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This article is about capitalization in written language. For another meaning, see market capitalization.

For any word written in a language with two cases, such as those using the Latin, Greek, Cyrillic, or Armenian alphabet, capitalization is the writing of that word with its first letter in majuscules (uppercase) and the remaining letters in minuscules (lowercase). Such words may also be said to be in title case, since traditionally most words in titles of books, films, etc. are capitalized. In Unicode, a few letters have a title case form, where the Unicode character is different depending on whether the whole word is in uppercase or just the initial letter: see Croatian and polytonic Greek below.


What to capitalize

Capitalization custom varies with language. The full rules of capitalization for English are complicated and have changed over time, generally to capitalize fewer terms; to the modern reader, an 18th century document seems to use initial capitals excessively. It is an important function of English style guides to describe the complete current rules.


  • In English, the nominative form of the singular first-person pronoun, I, is capitalized, along with all its contractions (I'll, I'm, etc).
  • Some languages capitalize the formal second-person pronoun. German Sie is capitalized along with all its declensions (Ihre, Ihres, etc.), as is the Italian, Lei and Loro, and their cases. This is occasionally likewise done for the Dutch U. In Spanish, the abbreviation of the pronoun usted, Ud. or Vd., is usually written with a capital.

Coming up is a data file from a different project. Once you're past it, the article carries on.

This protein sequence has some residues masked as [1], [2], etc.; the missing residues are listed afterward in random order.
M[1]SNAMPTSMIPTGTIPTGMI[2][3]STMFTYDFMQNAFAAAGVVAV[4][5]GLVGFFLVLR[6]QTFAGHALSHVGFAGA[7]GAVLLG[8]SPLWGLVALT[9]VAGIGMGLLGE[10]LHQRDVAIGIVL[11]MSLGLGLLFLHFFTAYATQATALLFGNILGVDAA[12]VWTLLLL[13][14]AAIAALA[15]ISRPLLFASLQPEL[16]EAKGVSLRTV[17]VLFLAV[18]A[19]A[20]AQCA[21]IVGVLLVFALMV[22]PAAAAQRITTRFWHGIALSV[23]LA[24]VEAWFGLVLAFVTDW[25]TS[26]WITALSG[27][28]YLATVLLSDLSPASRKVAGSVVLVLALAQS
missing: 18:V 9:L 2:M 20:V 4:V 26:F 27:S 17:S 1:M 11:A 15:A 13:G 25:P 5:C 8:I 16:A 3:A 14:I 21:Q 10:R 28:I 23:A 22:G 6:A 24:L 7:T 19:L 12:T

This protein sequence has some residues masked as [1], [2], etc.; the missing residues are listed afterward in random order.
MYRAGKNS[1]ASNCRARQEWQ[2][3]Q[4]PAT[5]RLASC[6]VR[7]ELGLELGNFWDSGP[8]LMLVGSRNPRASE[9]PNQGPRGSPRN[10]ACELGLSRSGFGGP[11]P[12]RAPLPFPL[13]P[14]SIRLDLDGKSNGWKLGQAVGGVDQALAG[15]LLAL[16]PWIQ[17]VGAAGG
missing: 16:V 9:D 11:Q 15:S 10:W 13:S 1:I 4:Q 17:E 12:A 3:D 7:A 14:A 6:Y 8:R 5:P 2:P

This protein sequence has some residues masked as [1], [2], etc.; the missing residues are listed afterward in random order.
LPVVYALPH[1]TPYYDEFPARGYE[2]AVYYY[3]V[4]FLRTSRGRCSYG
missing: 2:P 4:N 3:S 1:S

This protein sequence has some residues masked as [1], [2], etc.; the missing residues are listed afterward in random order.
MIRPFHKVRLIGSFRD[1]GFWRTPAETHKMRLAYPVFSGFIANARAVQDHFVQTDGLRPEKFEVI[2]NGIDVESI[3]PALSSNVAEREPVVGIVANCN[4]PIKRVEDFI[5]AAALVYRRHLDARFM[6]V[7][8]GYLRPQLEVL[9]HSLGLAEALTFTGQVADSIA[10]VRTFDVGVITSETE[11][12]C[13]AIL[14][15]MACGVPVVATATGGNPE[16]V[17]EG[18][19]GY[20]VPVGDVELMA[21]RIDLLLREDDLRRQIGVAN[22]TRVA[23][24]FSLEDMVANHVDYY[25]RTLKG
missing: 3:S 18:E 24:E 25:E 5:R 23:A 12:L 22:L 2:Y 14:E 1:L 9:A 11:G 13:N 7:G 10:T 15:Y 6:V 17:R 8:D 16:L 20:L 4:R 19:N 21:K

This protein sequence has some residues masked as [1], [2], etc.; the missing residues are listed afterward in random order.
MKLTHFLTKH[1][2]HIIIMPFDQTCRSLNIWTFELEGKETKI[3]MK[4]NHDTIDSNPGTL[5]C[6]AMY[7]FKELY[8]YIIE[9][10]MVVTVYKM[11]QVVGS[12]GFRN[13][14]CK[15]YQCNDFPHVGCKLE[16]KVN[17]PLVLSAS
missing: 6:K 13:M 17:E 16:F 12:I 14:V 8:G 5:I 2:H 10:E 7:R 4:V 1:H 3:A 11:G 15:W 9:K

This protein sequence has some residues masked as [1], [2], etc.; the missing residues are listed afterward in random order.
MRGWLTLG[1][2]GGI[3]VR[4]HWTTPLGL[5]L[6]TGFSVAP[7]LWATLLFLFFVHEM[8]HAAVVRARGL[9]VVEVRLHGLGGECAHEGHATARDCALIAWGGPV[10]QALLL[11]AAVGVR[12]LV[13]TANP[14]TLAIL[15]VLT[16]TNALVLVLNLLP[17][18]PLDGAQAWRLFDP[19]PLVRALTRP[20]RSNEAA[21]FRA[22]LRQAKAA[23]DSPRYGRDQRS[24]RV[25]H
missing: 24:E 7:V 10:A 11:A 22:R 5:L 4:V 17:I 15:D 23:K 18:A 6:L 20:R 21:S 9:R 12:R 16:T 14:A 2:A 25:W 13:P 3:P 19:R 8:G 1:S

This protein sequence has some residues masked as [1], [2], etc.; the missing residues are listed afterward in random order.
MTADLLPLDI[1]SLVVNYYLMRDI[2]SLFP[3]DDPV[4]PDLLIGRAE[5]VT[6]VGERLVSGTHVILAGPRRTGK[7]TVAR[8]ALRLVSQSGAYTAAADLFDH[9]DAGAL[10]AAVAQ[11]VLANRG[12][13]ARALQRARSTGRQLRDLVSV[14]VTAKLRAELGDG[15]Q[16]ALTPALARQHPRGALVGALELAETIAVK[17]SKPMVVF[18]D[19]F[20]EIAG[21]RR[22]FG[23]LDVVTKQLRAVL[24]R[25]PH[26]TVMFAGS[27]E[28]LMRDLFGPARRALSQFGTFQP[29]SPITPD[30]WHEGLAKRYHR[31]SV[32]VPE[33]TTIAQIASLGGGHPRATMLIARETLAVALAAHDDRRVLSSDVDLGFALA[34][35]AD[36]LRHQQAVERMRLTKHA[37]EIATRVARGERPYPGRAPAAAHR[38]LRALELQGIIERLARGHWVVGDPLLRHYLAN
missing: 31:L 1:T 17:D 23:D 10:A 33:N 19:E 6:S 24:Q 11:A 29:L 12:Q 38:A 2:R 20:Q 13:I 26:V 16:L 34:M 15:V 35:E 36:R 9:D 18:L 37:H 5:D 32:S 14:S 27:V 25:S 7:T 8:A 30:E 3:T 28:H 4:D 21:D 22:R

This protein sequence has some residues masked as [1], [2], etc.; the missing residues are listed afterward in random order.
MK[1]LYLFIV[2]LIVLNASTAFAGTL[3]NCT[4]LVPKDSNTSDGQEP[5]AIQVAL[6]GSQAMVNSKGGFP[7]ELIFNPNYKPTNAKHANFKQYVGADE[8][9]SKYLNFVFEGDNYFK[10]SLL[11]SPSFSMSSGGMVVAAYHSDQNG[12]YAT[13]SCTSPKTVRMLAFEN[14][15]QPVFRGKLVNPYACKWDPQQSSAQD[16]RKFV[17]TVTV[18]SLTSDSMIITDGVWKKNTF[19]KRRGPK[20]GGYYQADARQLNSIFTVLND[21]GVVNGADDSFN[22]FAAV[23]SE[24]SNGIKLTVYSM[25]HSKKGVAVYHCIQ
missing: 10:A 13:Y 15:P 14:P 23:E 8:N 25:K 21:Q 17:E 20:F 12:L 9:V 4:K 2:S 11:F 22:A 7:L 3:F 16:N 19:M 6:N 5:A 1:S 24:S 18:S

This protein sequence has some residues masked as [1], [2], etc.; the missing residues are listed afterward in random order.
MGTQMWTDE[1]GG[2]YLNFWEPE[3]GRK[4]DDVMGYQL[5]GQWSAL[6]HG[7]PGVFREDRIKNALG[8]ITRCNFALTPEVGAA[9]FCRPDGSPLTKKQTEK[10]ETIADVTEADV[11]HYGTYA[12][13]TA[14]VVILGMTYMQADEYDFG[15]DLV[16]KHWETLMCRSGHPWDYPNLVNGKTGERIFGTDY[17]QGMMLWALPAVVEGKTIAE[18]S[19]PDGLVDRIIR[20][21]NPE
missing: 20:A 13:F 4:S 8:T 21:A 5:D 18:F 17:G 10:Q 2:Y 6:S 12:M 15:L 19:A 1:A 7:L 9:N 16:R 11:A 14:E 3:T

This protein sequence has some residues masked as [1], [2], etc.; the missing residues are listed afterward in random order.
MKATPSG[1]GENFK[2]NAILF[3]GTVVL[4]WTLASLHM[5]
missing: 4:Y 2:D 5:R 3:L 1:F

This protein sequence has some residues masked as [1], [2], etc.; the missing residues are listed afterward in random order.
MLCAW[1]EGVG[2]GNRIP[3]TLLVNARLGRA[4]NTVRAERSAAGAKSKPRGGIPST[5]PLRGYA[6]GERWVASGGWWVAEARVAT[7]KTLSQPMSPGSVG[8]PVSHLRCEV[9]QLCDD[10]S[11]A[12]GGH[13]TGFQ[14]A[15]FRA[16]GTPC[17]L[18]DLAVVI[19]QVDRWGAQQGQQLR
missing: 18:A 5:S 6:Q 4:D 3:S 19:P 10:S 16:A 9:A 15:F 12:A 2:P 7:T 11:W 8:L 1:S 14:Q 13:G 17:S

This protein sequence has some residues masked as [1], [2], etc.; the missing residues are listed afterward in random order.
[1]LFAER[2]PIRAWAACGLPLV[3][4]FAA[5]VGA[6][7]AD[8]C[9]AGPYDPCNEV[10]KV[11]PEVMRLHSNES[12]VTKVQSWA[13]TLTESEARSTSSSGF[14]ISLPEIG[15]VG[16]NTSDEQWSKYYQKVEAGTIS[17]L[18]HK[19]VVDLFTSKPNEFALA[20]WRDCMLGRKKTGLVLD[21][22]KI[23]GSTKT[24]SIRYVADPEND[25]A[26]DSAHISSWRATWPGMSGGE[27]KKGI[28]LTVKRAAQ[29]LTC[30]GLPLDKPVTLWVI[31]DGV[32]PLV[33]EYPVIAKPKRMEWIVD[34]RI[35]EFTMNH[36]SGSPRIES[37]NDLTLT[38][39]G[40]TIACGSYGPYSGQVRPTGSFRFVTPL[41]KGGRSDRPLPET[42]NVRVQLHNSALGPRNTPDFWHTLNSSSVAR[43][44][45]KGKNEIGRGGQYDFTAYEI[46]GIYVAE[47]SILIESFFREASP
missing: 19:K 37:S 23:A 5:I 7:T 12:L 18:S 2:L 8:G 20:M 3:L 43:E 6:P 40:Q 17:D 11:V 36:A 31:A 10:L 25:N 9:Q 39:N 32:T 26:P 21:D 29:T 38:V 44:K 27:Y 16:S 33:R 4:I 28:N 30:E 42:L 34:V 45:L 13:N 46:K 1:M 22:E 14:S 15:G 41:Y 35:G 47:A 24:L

• In German, all nouns are capitalized. This was also the practice in Danish before a spelling reform in 1948.
  • In nearly all European languages, single-word proper nouns (including personal names) are capitalized, e.g. France, Moses. Multiple-word proper nouns usually follow rules like the traditional English rules for publication titles (see below), e.g. Robert the Bruce.
    • A few English names may be written with two lowercase f's: ffrench, ffoulkes, etc. This ff fossilizes an older misreading of a blackletter uppercase F.
    • Some individuals choose not to use capitals with their names, such as k.d. lang or bell hooks. E. E. Cummings, whose name is often spelt without capitals, did not spell his name so; the usage derives from the typography used on the cover of one of his books.
    • Brand names are sometimes chosen to start with a lowercase letter, e.g. easyJet, to be distinctive.
  • In English - though not in any other major European language - the names of days of the week, months and languages are capitalized.